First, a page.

which reduce social isolation and loneliness, and indirectly improve mental health (O’Keeﬀe & Clarke-
Pearson, 2011). Studies support that those with low social support are more likely to suﬀer from
mental health problems (e.g. depression, anxiety and psychological distress) compared to those with
high social support from family, friends and neighbours (Klineberg et al., 2006; Maulik, Eaton, &
Bradshaw, 2011). Reviewing 70 studies, Seabrook, Kern, and Rickard (2016) found an inverse correla-
tion between supportive online interaction on social media and both depression and anxiety.
However, as some researchers (e.g. Teo, Choi, & Valenstein, 2013; Vandervoort, 1999) have indicated,
the quality of social support may be more important than quantity.
2B. KELES ET AL.
As explained by social comparison theory (Festinger, 1954), people tend to compare themselves
to others to assess their opinion and abilities. Interestingly, such behaviour is more common in
adolescents than in younger children and adults (Krayer, Ingledew, & Iphofen, 2008; Myers &
Crowther, 2009). The impact of social media on mental health may diﬀer between adolescents
who engage in downward social comparison (comparing themselves to lower performers) and
those who use higher performers as a reference point. A systematic review by Seabrook et al.
(2016) reported a correlation between negative online interaction and both depression and
anxiety. Similarly, Appel, Gerlach, and Crusius (2016) found that passive Facebook use predicts
social comparison and envy, which in turn lead to depression.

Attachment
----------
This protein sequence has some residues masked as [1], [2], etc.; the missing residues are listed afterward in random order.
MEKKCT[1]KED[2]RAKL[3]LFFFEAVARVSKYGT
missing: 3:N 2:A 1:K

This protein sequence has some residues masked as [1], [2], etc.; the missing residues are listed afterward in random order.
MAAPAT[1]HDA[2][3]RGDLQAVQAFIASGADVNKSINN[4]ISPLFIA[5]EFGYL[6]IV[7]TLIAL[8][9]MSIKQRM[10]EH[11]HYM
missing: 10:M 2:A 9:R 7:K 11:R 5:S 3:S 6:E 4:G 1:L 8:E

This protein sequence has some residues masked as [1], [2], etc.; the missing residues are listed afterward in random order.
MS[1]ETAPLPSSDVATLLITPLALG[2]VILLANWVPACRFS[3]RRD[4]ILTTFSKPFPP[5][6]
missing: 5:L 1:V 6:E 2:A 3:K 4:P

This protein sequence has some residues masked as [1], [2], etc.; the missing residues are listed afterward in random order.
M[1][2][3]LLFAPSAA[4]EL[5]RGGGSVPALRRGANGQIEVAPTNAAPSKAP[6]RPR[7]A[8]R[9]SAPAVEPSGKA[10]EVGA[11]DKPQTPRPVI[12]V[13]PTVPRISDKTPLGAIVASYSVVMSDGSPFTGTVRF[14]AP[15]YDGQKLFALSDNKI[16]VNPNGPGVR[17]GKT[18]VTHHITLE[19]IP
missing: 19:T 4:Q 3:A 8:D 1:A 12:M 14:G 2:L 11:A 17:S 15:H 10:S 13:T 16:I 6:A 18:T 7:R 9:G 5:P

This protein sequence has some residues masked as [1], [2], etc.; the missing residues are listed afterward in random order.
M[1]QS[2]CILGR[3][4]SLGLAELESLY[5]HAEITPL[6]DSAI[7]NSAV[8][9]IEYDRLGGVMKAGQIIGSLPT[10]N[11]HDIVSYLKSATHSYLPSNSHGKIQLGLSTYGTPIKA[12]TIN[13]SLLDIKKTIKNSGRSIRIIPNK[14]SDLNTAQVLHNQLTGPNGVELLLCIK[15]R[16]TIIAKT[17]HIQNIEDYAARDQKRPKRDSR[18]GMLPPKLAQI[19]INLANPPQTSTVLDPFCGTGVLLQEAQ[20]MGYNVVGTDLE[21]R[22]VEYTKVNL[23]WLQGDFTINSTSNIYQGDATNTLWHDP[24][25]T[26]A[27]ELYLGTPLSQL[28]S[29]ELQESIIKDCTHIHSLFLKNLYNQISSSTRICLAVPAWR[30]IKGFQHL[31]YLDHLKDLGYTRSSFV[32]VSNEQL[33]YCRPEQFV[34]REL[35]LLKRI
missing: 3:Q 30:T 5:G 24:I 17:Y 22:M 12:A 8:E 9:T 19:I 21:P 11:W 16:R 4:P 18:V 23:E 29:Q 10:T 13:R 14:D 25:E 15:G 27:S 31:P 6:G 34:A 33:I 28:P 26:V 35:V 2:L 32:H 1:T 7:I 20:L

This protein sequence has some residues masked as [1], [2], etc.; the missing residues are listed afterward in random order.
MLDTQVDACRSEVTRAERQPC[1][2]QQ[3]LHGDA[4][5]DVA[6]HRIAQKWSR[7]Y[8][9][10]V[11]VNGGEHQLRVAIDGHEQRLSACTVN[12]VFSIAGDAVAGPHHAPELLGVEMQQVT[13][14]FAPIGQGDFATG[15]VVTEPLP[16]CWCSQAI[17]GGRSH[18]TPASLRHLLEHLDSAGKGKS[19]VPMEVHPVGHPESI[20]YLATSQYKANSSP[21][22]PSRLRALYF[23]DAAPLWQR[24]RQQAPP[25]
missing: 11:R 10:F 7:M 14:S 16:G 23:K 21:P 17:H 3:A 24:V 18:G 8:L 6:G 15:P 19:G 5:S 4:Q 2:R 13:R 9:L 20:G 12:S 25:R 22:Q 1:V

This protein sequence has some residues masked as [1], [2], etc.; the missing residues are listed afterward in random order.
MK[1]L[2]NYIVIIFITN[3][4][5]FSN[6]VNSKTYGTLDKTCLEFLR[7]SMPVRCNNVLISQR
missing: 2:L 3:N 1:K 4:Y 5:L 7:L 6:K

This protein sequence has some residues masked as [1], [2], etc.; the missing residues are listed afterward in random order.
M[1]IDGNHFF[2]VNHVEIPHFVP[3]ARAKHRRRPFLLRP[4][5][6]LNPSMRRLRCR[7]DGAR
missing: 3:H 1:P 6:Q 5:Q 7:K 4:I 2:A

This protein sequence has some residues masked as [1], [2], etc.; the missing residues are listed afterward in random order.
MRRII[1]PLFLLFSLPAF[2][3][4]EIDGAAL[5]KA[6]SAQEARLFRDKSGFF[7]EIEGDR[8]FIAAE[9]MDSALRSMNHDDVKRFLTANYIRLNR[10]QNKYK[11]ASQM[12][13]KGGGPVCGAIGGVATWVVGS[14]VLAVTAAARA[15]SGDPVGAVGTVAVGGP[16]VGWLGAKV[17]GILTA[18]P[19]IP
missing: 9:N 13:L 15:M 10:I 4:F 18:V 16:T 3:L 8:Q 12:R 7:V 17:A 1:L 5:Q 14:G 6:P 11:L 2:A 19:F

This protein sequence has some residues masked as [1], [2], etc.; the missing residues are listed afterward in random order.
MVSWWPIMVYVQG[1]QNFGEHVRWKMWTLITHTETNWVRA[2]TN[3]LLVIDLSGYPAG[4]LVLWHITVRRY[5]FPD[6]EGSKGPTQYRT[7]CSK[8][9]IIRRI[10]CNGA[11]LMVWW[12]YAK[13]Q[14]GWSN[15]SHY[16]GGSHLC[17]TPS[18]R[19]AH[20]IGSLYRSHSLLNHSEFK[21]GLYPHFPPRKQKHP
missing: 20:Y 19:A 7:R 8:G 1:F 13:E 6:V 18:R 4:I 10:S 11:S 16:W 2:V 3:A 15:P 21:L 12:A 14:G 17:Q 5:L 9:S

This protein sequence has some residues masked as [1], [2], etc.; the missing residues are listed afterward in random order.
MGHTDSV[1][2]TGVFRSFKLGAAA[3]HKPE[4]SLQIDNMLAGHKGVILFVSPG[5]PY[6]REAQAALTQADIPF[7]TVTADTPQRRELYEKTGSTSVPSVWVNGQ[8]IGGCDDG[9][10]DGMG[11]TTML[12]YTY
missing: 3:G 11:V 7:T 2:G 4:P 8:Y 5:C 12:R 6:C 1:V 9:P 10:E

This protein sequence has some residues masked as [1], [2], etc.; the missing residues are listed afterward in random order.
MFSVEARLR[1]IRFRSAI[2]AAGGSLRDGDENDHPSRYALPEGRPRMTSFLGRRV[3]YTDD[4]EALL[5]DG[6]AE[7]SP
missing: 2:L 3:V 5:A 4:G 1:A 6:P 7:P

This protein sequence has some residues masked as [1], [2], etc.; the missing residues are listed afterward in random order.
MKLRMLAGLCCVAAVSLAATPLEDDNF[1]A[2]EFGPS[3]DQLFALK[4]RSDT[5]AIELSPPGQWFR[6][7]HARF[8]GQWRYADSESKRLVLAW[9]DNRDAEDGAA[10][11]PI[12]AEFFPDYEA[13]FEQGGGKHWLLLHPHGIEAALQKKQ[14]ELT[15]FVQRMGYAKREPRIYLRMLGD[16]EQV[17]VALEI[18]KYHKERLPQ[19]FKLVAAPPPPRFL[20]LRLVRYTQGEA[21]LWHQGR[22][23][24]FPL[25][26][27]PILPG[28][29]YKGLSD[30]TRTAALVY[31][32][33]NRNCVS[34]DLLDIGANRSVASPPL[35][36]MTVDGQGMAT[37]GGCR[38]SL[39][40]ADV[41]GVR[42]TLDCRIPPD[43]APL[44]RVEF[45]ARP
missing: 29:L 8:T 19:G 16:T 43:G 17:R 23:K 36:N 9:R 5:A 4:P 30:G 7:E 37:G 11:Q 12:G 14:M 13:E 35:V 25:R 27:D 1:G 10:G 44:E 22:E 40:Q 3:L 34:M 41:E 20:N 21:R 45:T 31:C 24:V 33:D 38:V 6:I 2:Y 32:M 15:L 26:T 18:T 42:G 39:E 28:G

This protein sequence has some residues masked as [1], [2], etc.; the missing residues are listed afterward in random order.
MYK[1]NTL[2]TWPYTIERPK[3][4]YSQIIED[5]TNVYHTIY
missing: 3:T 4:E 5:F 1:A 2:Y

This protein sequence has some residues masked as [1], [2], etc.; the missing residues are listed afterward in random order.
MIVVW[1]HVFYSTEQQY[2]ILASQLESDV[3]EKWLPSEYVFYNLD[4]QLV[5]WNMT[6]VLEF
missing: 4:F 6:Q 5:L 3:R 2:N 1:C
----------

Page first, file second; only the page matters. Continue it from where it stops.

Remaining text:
Adolescence is the period of personal and social identity formation (Erikson, 1950), and much of
this development is now reliant on social media. Due to their limited capacity for self-regulation
and their vulnerability to peer pressure, adolescents may not evade the potentially adverse eﬀects
of social media use, and consequently, they are at greater risk of developing mental disorder.
However, evidence on the inﬂuence of social media on adolescents’psychosocial development
remains at an early stage of development. Much of the research to date has studied young people
of later adolescence and college or university students. Previous systematic reviews included more
studies since they have either focussed on a heterogeneous population including children, ado-
lescents and adults (Baker & Algorta, 2016; Marino et al., 2018; Seabrook et al., 2016) or focussed on
general mental well-being including both clinical outcomes and subjective well-being as the
outcome of interest (Best et al., 2014; Marino et al., 2018).
This systematic review examined evidence for the inﬂuence of social media use on depression,